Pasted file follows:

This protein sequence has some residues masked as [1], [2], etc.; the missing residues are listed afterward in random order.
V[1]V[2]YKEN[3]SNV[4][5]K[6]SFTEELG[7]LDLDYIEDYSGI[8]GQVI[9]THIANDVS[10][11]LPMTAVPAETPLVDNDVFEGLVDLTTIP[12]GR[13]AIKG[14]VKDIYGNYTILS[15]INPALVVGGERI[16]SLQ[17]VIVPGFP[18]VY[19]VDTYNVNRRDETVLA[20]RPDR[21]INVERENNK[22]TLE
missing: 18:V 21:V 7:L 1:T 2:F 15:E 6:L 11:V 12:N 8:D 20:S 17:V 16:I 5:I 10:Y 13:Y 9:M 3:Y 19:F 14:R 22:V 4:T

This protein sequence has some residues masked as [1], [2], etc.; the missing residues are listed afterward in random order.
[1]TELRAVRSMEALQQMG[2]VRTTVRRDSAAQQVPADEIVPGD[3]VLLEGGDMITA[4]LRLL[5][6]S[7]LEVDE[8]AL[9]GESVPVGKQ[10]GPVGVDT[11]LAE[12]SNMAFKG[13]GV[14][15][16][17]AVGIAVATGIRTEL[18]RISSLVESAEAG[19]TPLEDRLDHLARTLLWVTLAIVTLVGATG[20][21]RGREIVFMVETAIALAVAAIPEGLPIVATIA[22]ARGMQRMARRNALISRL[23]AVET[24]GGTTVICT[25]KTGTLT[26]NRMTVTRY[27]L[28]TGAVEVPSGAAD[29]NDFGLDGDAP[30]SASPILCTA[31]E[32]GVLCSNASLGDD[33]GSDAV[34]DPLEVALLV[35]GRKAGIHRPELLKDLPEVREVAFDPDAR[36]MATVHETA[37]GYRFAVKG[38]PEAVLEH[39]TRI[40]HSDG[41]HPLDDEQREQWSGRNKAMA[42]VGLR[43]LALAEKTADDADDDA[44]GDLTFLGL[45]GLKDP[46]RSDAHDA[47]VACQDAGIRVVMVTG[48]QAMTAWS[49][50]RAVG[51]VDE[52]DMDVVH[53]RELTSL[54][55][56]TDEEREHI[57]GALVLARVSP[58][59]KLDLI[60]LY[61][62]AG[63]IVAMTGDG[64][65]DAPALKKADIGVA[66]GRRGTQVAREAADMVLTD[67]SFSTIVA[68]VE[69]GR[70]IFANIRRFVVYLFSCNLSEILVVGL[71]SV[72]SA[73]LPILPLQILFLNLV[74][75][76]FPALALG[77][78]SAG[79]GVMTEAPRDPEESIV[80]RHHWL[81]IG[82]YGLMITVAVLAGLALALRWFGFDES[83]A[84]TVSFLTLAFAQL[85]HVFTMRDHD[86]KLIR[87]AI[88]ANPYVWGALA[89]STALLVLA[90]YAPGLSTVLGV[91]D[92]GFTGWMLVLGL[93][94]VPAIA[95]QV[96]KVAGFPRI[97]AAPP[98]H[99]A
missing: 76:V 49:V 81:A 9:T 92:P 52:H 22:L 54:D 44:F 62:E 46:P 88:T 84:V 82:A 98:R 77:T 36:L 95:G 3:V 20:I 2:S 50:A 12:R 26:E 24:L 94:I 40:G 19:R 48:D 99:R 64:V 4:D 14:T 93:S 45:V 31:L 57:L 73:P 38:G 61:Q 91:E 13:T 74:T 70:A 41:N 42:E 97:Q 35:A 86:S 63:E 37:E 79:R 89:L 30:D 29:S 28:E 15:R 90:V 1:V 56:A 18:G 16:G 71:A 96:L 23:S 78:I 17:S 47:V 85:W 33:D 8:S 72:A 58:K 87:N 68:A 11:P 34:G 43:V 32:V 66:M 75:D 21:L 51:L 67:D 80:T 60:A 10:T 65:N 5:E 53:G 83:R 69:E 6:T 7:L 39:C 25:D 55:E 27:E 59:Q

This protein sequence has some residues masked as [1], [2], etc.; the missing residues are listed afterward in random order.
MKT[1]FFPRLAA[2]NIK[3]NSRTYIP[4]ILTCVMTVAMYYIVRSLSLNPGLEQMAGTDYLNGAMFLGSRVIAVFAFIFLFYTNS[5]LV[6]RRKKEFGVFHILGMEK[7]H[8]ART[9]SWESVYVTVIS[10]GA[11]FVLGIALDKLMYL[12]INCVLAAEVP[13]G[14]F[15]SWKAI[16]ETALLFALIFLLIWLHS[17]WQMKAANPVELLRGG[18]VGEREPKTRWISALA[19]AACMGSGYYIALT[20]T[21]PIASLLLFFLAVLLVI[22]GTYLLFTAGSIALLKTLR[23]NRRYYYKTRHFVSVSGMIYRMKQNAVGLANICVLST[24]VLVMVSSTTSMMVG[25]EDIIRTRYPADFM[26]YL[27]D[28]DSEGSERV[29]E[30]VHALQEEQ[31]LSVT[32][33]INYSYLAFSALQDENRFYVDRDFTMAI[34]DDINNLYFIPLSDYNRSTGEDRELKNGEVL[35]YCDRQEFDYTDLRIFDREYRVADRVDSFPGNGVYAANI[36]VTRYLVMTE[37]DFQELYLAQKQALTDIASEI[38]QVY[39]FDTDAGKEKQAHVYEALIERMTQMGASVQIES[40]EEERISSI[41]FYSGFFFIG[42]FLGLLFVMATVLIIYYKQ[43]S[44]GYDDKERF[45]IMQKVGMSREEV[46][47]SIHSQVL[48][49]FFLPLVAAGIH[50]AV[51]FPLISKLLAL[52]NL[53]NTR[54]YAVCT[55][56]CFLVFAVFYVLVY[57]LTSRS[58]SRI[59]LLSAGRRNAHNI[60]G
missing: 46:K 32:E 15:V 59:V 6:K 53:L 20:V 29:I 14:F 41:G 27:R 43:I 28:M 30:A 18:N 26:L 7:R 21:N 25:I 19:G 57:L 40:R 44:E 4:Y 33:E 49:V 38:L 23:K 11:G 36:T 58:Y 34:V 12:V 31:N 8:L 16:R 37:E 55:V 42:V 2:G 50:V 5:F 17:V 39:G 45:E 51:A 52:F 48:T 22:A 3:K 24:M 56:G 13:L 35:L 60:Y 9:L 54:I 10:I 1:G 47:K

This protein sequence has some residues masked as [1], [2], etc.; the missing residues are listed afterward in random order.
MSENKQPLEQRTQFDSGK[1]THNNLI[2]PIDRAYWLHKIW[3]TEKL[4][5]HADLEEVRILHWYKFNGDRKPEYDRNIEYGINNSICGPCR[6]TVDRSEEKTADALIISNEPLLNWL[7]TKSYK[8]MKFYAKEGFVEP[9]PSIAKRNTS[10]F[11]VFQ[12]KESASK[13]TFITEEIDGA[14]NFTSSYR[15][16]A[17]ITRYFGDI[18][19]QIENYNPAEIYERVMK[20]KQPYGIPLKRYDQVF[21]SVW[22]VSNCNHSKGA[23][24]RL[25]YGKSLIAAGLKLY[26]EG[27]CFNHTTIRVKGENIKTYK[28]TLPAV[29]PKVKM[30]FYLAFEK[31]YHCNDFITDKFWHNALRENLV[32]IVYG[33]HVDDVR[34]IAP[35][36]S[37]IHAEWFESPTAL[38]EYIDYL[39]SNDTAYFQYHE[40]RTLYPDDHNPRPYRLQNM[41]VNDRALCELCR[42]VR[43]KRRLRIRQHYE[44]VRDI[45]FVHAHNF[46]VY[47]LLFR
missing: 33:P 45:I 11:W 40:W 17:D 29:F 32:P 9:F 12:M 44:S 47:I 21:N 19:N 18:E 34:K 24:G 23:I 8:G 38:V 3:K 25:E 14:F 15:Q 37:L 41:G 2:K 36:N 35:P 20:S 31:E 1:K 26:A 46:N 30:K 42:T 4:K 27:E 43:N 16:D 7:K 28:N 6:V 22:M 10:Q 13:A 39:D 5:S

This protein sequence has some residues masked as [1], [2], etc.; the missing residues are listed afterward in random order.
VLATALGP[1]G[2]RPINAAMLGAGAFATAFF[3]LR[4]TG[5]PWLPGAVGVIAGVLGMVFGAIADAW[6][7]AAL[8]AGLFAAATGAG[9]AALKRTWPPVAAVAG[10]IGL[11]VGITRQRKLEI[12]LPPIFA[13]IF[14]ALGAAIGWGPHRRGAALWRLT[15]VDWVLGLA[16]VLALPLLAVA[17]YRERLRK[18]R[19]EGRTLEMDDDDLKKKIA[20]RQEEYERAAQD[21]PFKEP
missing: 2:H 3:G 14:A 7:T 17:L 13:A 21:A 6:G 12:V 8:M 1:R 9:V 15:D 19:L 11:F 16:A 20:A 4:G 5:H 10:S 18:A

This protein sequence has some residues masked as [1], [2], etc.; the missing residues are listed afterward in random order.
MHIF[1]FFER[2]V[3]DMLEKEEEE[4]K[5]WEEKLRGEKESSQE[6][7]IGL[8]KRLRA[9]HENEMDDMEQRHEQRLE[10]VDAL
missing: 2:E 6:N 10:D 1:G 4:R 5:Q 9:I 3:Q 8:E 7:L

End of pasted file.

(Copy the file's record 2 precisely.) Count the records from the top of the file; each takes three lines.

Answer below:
This protein sequence has some residues masked as [1], [2], etc.; the missing residues are listed afterward in random order.
[1]TELRAVRSMEALQQMG[2]VRTTVRRDSAAQQVPADEIVPGD[3]VLLEGGDMITA[4]LRLL[5][6]S[7]LEVDE[8]AL[9]GESVPVGKQ[10]GPVGVDT[11]LAE[12]SNMAFKG[13]GV[14][15][16][17]AVGIAVATGIRTEL[18]RISSLVESAEAG[19]TPLEDRLDHLARTLLWVTLAIVTLVGATG[20][21]RGREIVFMVETAIALAVAAIPEGLPIVATIA[22]ARGMQRMARRNALISRL[23]AVET[24]GGTTVICT[25]KTGTLT[26]NRMTVTRY[27]L[28]TGAVEVPSGAAD[29]NDFGLDGDAP[30]SASPILCTA[31]E[32]GVLCSNASLGDD[33]GSDAV[34]DPLEVALLV[35]GRKAGIHRPELLKDLPEVREVAFDPDAR[36]MATVHETA[37]GYRFAVKG[38]PEAVLEH[39]TRI[40]HSDG[41]HPLDDEQREQWSGRNKAMA[42]VGLR[43]LALAEKTADDADDDA[44]GDLTFLGL[45]GLKDP[46]RSDAHDA[47]VACQDAGIRVVMVTG[48]QAMTAWS[49][50]RAVG[51]VDE[52]DMDVVH[53]RELTSL[54][55][56]TDEEREHI[57]GALVLARVSP[58][59]KLDLI[60]LY[61][62]AG[63]IVAMTGDG[64][65]DAPALKKADIGVA[66]GRRGTQVAREAADMVLTD[67]SFSTIVA[68]VE[69]GR[70]IFANIRRFVVYLFSCNLSEILVVGL[71]SV[72]SA[73]LPILPLQILFLNLV[74][75][76]FPALALG[77][78]SAG[79]GVMTEAPRDPEESIV[80]RHHWL[81]IG[82]YGLMITVAVLAGLALALRWFGFDES[83]A[84]TVSFLTLAFAQL[85]HVFTMRDHD[86]KLIR[87]AI[88]ANPYVWGALA[89]STALLVLA[90]YAPGLSTVLGV[91]D[92]GFTGWMLVLGL[93][94]VPAIA[95]QV[96]KVAGFPRI[97]AAPP[98]H[99]A
missing: 76:V 49:V 81:A 9:T 92:P 52:H 22:L 54:D 44:F 62:E 46:P 88:T 84:V 82:A 98:R 77:T 36:L 95:G 3:V 20:I 2:S 50:A 12:R 26:E 24:L 94:I 40:G 19:R 48:D 99:R 64:V 4:D 14:T 93:S 45:V 31:L 57:L 73:P 38:G 61:Q 91:E 13:T 74:T 70:A 41:N 42:E 97:Q 35:A 86:S 63:E 37:E 79:R 89:L 30:D 29:S 28:E 15:R 90:V 1:V 56:A 18:G 16:G 71:A 96:L 23:S 78:I 17:S 47:V 85:W 33:D 8:S 72:A 58:K 87:N 68:A 11:P 34:G 43:V 32:V 66:M 75:D 21:L 51:L 67:D 80:T 60:A 10:T 65:N 5:E 53:G 83:R 69:E 6:T 7:L 39:C 25:D 55:E 27:E 59:Q